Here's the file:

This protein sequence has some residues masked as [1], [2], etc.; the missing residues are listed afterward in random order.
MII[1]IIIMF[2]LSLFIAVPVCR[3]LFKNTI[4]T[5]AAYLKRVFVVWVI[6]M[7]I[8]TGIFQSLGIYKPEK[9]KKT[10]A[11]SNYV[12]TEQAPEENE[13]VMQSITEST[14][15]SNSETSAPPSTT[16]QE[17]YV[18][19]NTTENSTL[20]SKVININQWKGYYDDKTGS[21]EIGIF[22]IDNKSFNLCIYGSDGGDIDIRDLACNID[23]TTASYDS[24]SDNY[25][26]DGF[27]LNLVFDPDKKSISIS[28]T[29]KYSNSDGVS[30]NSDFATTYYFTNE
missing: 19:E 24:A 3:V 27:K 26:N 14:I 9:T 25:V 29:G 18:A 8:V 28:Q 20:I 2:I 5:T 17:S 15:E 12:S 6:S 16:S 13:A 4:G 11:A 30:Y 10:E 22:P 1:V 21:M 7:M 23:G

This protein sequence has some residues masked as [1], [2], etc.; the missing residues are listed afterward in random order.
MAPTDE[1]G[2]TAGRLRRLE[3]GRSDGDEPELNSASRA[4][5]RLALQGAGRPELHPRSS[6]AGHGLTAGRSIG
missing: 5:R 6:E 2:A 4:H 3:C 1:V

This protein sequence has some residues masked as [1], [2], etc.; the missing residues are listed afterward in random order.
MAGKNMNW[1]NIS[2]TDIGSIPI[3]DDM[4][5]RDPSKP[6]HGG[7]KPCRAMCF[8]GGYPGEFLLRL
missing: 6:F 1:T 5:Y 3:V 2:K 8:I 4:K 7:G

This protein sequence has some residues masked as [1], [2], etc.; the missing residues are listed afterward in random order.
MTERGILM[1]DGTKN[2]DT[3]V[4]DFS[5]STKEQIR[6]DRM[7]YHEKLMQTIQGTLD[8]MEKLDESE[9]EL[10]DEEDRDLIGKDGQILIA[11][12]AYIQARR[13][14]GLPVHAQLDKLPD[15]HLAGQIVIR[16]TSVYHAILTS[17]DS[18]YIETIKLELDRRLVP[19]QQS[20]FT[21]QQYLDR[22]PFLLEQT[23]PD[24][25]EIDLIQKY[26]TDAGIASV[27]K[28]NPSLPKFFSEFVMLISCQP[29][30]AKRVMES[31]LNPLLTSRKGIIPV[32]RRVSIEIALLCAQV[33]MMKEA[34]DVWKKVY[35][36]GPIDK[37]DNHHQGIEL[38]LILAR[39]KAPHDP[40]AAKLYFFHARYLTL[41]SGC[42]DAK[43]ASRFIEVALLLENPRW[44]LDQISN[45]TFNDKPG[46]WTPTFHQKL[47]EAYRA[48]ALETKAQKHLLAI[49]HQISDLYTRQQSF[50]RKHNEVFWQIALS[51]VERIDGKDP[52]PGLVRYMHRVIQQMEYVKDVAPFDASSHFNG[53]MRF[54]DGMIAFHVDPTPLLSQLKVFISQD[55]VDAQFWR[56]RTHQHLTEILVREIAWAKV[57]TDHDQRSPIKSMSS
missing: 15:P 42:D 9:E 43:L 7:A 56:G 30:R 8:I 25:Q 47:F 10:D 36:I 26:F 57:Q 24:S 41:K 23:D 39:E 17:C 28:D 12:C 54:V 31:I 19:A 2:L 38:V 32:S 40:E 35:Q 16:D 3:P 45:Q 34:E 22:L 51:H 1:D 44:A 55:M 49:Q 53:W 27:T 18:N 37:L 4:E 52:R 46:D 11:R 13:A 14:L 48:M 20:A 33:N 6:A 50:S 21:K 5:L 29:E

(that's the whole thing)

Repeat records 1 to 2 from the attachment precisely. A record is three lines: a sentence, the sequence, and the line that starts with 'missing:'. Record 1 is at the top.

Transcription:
This protein sequence has some residues masked as [1], [2], etc.; the missing residues are listed afterward in random order.
MII[1]IIIMF[2]LSLFIAVPVCR[3]LFKNTI[4]T[5]AAYLKRVFVVWVI[6]M[7]I[8]TGIFQSLGIYKPEK[9]KKT[10]A[11]SNYV[12]TEQAPEENE[13]VMQSITEST[14][15]SNSETSAPPSTT[16]QE[17]YV[18][19]NTTENSTL[20]SKVININQWKGYYDDKTGS[21]EIGIF[22]IDNKSFNLCIYGSDGGDIDIRDLACNID[23]TTASYDS[24]SDNY[25][26]DGF[27]LNLVFDPDKKSISIS[28]T[29]KYSNSDGVS[30]NSDFATTYYFTNE
missing: 19:E 24:A 3:V 27:K 26:N 14:I 9:T 25:V 29:G 18:A 8:V 28:Q 20:I 2:I 5:T 17:S 15:E 12:S 6:S 16:S 13:A 4:G 11:A 30:Y 10:E 22:P 1:V 21:M 7:M 23:G

This protein sequence has some residues masked as [1], [2], etc.; the missing residues are listed afterward in random order.
MAPTDE[1]G[2]TAGRLRRLE[3]GRSDGDEPELNSASRA[4][5]RLALQGAGRPELHPRSS[6]AGHGLTAGRSIG
missing: 5:R 6:E 2:A 4:H 3:C 1:V